Then there is the question of what to do with the enormous amount of data produced by digitally connected machines. “The challenge is having reliable software and platforms to process the data in an almost real-time situation in high-volume operations,” says Rodriguez. This requires more work by people skilled in data science and algorithm development.
With algorithms optimizing processes, the automation paradigms change. “The platform allows information to percolate through the enterprise,” says Rodriguez. “It moves us from rule-based to goal-based automation. Instead of saying the temperature of the furnace must be ‘x,’ we now say the temperature of the furnace must be the right one to reduce quality issues and the algorithms must find out what it is.”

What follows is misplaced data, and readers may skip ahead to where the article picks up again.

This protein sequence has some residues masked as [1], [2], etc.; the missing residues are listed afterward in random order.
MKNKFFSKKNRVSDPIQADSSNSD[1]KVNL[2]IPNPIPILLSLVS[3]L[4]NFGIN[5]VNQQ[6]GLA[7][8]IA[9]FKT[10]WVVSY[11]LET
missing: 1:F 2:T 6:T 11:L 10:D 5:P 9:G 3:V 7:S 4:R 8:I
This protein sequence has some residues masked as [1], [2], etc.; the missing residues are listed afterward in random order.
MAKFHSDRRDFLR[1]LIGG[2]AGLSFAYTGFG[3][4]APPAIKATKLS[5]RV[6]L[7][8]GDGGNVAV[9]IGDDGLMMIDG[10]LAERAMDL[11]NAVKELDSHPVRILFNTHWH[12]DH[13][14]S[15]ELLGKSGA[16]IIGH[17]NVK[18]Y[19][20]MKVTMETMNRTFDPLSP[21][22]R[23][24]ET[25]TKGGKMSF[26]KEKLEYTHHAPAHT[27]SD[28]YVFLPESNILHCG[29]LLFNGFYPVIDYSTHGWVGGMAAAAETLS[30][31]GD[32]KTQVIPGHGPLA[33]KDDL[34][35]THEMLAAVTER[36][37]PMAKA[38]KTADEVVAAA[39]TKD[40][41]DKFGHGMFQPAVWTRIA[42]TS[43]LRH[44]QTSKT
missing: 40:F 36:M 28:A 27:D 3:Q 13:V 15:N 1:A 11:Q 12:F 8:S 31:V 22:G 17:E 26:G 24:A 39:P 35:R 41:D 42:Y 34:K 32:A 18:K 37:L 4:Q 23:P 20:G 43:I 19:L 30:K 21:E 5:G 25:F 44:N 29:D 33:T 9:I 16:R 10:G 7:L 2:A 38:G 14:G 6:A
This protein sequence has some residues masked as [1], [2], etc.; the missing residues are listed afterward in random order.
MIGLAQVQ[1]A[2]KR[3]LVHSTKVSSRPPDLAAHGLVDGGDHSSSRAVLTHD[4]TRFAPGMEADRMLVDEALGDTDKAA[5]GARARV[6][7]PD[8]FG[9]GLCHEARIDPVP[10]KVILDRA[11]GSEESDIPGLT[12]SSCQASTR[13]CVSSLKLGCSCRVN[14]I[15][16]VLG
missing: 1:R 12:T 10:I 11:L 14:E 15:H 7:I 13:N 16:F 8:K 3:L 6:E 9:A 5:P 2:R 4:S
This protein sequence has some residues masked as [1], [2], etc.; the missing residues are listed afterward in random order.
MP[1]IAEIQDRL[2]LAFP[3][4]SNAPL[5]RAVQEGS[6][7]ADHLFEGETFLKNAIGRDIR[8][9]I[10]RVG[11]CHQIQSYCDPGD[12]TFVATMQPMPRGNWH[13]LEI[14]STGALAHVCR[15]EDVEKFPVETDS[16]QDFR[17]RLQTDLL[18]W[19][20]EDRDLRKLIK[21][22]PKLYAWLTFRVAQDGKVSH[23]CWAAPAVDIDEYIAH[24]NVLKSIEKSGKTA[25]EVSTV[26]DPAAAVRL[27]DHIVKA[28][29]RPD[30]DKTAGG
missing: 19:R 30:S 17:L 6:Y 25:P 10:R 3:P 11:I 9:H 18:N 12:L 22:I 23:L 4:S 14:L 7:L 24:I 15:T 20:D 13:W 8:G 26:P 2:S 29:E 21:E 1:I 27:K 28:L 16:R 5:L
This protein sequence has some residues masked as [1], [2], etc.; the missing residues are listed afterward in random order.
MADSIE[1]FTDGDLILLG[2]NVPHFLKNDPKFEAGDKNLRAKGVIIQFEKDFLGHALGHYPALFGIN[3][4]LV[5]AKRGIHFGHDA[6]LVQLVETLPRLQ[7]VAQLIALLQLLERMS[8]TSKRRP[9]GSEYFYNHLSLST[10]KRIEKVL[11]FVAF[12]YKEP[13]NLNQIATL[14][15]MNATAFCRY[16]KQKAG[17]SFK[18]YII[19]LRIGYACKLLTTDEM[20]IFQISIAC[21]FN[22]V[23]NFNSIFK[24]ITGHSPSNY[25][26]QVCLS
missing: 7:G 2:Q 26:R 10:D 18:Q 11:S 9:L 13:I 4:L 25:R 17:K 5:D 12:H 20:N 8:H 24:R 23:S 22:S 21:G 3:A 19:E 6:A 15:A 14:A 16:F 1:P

The fully automated, flexible factory is already a reality, but the final challenge is enabling deployment in brownfields and retrofitting existing lines. To do this requires attaching smart sensors to machines that have no processor and no data, creating a bridge to bring them into the new digital ecosystem. “This is a major undertaking that requires a modular approach,” says Rodriguez. “We have to find ways to complement existing systems without compromising the way they currently work.” Rodriguez’s guess is that in ten to twenty years from now, 10 to 15 percent of factories will be greenfield—fully automated and flexible—40 to 60 percent will be hybrid, and 10 to 20 percent will still be conventional factories. “The technology is evolving to meet our new needs,” he says. “I don’t think it’s all there yet, but there are certainly a lot of smart people thinking about how to solve these challenges.”